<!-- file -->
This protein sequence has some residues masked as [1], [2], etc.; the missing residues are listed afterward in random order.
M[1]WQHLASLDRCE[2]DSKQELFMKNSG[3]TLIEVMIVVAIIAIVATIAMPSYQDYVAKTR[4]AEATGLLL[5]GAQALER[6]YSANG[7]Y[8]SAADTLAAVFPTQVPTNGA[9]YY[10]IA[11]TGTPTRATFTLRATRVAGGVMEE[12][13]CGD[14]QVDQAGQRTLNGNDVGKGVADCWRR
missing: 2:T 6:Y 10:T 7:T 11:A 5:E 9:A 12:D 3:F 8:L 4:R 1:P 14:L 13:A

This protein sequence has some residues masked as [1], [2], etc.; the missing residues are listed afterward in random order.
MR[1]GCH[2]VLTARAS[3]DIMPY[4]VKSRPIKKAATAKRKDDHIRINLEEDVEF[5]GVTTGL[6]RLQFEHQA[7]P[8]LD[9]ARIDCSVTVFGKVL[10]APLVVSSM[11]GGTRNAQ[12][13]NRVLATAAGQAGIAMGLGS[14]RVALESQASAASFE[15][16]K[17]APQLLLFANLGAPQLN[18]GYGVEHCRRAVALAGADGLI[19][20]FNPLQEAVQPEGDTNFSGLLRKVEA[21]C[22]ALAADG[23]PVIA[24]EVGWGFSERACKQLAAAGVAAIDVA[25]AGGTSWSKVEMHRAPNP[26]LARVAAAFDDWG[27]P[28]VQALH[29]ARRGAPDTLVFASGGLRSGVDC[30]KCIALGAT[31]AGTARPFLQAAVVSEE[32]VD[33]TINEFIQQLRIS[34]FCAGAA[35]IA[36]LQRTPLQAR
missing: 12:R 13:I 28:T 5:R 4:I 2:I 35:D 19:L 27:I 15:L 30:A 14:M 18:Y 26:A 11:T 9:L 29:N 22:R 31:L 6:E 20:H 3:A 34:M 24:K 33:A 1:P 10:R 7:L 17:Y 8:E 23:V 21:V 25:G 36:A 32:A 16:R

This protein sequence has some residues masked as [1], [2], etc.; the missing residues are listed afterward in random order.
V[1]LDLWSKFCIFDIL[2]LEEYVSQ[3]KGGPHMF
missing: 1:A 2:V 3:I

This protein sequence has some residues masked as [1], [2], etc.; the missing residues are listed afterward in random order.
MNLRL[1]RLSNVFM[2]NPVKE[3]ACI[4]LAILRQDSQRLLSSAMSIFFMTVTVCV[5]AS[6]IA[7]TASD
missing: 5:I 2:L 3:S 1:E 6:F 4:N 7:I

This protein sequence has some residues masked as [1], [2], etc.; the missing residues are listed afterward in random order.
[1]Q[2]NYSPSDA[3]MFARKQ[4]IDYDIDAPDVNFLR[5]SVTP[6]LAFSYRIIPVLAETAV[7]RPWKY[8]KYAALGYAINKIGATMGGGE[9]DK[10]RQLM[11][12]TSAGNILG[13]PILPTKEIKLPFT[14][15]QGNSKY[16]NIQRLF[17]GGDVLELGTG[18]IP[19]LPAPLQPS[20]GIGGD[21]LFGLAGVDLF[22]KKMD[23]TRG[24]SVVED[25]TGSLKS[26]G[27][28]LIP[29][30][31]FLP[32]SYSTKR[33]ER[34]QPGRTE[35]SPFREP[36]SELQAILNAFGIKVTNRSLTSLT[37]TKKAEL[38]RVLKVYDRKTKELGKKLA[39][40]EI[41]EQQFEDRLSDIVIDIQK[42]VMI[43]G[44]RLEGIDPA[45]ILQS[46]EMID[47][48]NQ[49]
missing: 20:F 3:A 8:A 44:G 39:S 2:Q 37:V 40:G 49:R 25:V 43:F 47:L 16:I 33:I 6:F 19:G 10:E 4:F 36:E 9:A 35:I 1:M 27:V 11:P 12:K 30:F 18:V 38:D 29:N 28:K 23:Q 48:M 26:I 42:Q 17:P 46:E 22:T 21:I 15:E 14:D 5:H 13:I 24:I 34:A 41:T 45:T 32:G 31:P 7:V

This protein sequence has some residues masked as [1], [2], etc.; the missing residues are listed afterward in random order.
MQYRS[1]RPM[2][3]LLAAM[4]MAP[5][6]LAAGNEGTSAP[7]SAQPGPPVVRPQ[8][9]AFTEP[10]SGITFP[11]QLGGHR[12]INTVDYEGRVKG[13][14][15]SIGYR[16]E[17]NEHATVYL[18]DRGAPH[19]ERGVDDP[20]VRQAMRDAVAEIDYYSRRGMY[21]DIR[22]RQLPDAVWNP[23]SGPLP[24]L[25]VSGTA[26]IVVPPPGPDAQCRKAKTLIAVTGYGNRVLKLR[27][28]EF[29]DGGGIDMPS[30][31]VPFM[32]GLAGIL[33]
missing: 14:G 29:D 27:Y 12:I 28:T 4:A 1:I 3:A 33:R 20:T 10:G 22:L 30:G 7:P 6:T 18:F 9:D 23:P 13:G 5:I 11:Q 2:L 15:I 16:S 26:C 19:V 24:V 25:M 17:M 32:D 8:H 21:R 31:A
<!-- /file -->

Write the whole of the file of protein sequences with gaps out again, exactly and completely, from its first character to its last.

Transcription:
This protein sequence has some residues masked as [1], [2], etc.; the missing residues are listed afterward in random order.
M[1]WQHLASLDRCE[2]DSKQELFMKNSG[3]TLIEVMIVVAIIAIVATIAMPSYQDYVAKTR[4]AEATGLLL[5]GAQALER[6]YSANG[7]Y[8]SAADTLAAVFPTQVPTNGA[9]YY[10]IA[11]TGTPTRATFTLRATRVAGGVMEE[12][13]CGD[14]QVDQAGQRTLNGNDVGKGVADCWRR
missing: 2:T 6:Y 10:T 7:T 11:A 5:E 9:A 12:D 3:F 8:L 4:R 1:P 14:L 13:A

This protein sequence has some residues masked as [1], [2], etc.; the missing residues are listed afterward in random order.
MR[1]GCH[2]VLTARAS[3]DIMPY[4]VKSRPIKKAATAKRKDDHIRINLEEDVEF[5]GVTTGL[6]RLQFEHQA[7]P[8]LD[9]ARIDCSVTVFGKVL[10]APLVVSSM[11]GGTRNAQ[12][13]NRVLATAAGQAGIAMGLGS[14]RVALESQASAASFE[15][16]K[17]APQLLLFANLGAPQLN[18]GYGVEHCRRAVALAGADGLI[19][20]FNPLQEAVQPEGDTNFSGLLRKVEA[21]C[22]ALAADG[23]PVIA[24]EVGWGFSERACKQLAAAGVAAIDVA[25]AGGTSWSKVEMHRAPNP[26]LARVAAAFDDWG[27]P[28]VQALH[29]ARRGAPDTLVFASGGLRSGVDC[30]KCIALGAT[31]AGTARPFLQAAVVSEE[32]VD[33]TINEFIQQLRIS[34]FCAGAA[35]IA[36]LQRTPLQAR
missing: 12:R 13:I 28:T 5:R 4:I 2:I 35:D 19:L 27:I 15:L 30:A 14:M 18:Y 26:A 11:T 9:L 29:N 22:R 31:L 6:E 20:H 3:A 34:M 24:K 33:A 1:P 10:R 7:L 17:Y 8:E 23:V 21:V 25:G 36:A 32:A 16:R

This protein sequence has some residues masked as [1], [2], etc.; the missing residues are listed afterward in random order.
V[1]LDLWSKFCIFDIL[2]LEEYVSQ[3]KGGPHMF
missing: 1:A 2:V 3:I

This protein sequence has some residues masked as [1], [2], etc.; the missing residues are listed afterward in random order.
MNLRL[1]RLSNVFM[2]NPVKE[3]ACI[4]LAILRQDSQRLLSSAMSIFFMTVTVCV[5]AS[6]IA[7]TASD
missing: 5:I 2:L 3:S 1:E 6:F 4:N 7:I

This protein sequence has some residues masked as [1], [2], etc.; the missing residues are listed afterward in random order.
[1]Q[2]NYSPSDA[3]MFARKQ[4]IDYDIDAPDVNFLR[5]SVTP[6]LAFSYRIIPVLAETAV[7]RPWKY[8]KYAALGYAINKIGATMGGGE[9]DK[10]RQLM[11][12]TSAGNILG[13]PILPTKEIKLPFT[14][15]QGNSKY[16]NIQRLF[17]GGDVLELGTG[18]IP[19]LPAPLQPS[20]GIGGD[21]LFGLAGVDLF[22]KKMD[23]TRG[24]SVVED[25]TGSLKS[26]G[27][28]LIP[29][30][31]FLP[32]SYSTKR[33]ER[34]QPGRTE[35]SPFREP[36]SELQAILNAFGIKVTNRSLTSLT[37]TKKAEL[38]RVLKVYDRKTKELGKKLA[39][40]EI[41]EQQFEDRLSDIVIDIQK[42]VMI[43]G[44]RLEGIDPA[45]ILQS[46]EMID[47][48]NQ[49]
missing: 20:F 3:A 8:A 44:G 39:S 2:Q 37:V 40:G 49:R 25:V 43:F 47:L 16:I 33:I 6:F 19:G 10:E 4:F 36:E 9:A 35:I 1:M 27:V 11:P 12:K 30:F 18:V 38:D 29:N 28:K 23:Q 48:M 26:I 42:Q 17:P 46:E 22:T 21:I 15:E 14:D 5:H 13:I 24:I 34:A 41:T 45:T 32:G 31:P 7:V

This protein sequence has some residues masked as [1], [2], etc.; the missing residues are listed afterward in random order.
MQYRS[1]RPM[2][3]LLAAM[4]MAP[5][6]LAAGNEGTSAP[7]SAQPGPPVVRPQ[8][9]AFTEP[10]SGITFP[11]QLGGHR[12]INTVDYEGRVKG[13][14][15]SIGYR[16]E[17]NEHATVYL[18]DRGAPH[19]ERGVDDP[20]VRQAMRDAVAEIDYYSRRGMY[21]DIR[22]RQLPDAVWNP[23]SGPLP[24]L[25]VSGTA[26]IVVPPPGPDAQCRKAKTLIAVTGYGNRVLKLR[27][28]EF[29]DGGGIDMPS[30][31]VPFM[32]GLAGIL[33]
missing: 14:G 29:D 27:Y 12:I 28:T 4:A 1:I 3:A 33:R 20:T 10:G 22:L 30:G 7:P 6:T 18:F 9:D 23:P 13:G 5:I 11:Q 2:L 15:I 16:S 26:C 19:V 24:V 25:M 17:M 32:D 8:H 21:R 31:A